When I started programming a TRS-80 in 1980, it was expected that any potential or aspiring computer user would acquaint himself with the innards of the machine, from the assembler language used for programming it to the individual microprocessors under the hood. As one of the early Linux sysadmins and advocates in the nineties, I had a working knowledge of the C programming language that was used to build UNIX. Without it, I would have been unable to understand and troubleshoot many of the problems I encountered. Even as recently as 2012, my mildly intimate knowledge of networking was absolutely crucial to solving some very thorny problems that were costing my client millions of dollars an hour.
In 2017, that no longer matters. Turns out that while the so-called geeks and nerds weren’t looking, there was a war being fought. The purpose of that war was to take control of the environment away from technical people and put it into the hands of non-technical people. Nowadays, you order computing resources the same way you order any other bulk product for your corporation. It costs more than it used to, and it doesn’t work quite as well, but what matters is that you’ve freed yourself from the tyranny of the operators in the basement.
Instead of having mysterious computers controlled by people who often literally referred to themselves as “wizards”, you have IaaS, Infrastructure As A Service. You turn a crank and the computing stuff comes out, like meat. It’s flavorless and characterless and it’s only just as good as it needs to be, but you can adjust the volume of the delivery and it’s all done through control panels on a webpage. Yes, there are still wizards out there, but they work at the infrastructure companies and they are sourced from overseas if possible so the balance of power is on the side of the contracting company that holds their visa.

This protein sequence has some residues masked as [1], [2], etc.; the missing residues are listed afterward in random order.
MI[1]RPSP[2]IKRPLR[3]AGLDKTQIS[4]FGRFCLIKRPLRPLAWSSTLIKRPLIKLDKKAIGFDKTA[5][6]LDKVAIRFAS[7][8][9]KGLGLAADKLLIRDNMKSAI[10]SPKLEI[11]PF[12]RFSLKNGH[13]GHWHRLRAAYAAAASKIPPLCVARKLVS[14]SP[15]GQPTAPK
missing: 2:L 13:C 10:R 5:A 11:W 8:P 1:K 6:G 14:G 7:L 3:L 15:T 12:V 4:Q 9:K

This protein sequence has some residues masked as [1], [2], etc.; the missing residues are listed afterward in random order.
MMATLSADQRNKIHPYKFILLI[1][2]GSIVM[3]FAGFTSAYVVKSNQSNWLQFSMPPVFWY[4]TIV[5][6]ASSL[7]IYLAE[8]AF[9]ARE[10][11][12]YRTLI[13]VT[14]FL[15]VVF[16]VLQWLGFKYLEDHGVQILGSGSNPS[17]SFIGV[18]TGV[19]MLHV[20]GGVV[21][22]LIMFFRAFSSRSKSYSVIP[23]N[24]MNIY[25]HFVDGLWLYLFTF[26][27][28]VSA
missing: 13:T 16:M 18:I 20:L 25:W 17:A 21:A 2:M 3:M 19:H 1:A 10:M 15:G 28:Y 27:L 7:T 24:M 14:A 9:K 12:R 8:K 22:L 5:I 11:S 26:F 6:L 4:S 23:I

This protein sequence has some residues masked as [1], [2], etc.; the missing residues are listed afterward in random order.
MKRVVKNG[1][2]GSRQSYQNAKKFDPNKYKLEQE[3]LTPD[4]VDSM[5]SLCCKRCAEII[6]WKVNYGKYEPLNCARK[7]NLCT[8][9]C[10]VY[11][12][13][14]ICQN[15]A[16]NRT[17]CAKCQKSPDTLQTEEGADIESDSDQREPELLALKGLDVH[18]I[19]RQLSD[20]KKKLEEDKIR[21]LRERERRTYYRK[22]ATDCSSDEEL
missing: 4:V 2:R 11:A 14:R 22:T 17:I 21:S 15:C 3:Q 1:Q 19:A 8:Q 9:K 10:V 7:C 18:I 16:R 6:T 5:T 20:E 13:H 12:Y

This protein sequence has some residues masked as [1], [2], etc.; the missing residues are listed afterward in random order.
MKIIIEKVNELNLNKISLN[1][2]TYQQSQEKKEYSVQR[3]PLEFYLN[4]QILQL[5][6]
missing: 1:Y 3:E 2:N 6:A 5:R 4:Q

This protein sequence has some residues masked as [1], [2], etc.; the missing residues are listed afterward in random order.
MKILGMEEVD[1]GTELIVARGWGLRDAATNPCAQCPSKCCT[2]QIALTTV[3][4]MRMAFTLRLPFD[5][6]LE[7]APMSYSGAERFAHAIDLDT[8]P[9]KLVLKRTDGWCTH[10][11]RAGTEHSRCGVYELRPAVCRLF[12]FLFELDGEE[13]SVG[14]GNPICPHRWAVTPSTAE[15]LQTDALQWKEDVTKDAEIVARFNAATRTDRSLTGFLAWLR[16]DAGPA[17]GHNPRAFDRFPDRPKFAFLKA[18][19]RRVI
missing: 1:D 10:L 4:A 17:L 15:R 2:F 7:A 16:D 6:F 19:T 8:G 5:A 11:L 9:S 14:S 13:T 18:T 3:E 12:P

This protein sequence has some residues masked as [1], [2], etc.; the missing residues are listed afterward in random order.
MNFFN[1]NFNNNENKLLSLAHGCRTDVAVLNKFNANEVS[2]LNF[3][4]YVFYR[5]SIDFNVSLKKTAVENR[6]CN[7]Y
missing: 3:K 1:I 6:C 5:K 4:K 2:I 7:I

Sitting at that interview table, I had a flash of self-understanding. I realized that the reason I’d always cared so much about hand-crafting in suits and shoes and bicycles and everything else was because I saw myself as an artisan of sorts, crafting delicate and masterful solutions in code or language. Most of it would go unnoticed by my users or my readers, but every once in a while a fellow sysadmin or classically-educated reader would recognize what I’d done and I would have that thrill of knowing that my efforts to provide the best work possible had been recognized.
Well, those days are mostly over. Nobody gives a shit about optimizations or elegance in computing anymore. Not when ten thousand dollars a month can get you more processing power via IaaS than the entire world had in 1980. We stand on the shoulders of giants, at the apex of the work done by a million brilliant men and women that, in the end, allows us to deploy an insurance-shopping app more quickly by pressing an infrastructure button a few more times.
The end is likely coming for excellence in writing in general, and autowriting in particular, as well. AutoWeek recently did a “30 under 30” issue that showcased some utterly brilliant photography and some mind-numbingly poor articles that wouldn’t have passed muster in a high-school composition class circa 1985. If this is the best of what the next generation has to offer than we might as well all just call up YouTube and let the various idiots there just defecate directly into our brains. I remain utterly gobsmacked by just how bad these Millennial writers are. The vast majority of them are functional illiterates whose internal library of learning, wit, and allusion contains nothing but an endless vista of dust-caked empty shelves.
There isn’t much I can do about the first of these two situations. Whatever chance I had to alter the direction of computing fell apart when Spindletop fell apart after September 11, 2001. I was affiliated with those fellows and I thought we were going to make a difference but in the years that followed I decided I’d rather make a buck, a decision by which I continue to stand.
With regards to my latter complaint, however, I believe I shall stop cursing the darkness long enough to light a candle. It’s my intention to conduct an online workshop for young would-be autowriters over the upcoming winter. There’s plenty of talent out there; it only requires a bit of direction, a touch of guidance. I do not yet know how thorough or extensive such a workshop should be, nor the precise form which it should take, but something must be done and I’m just the man to do it. Confined though I may be to the daily grind, there is no reason why I cannot grind exceeding fine, so to speak. Stay tuned.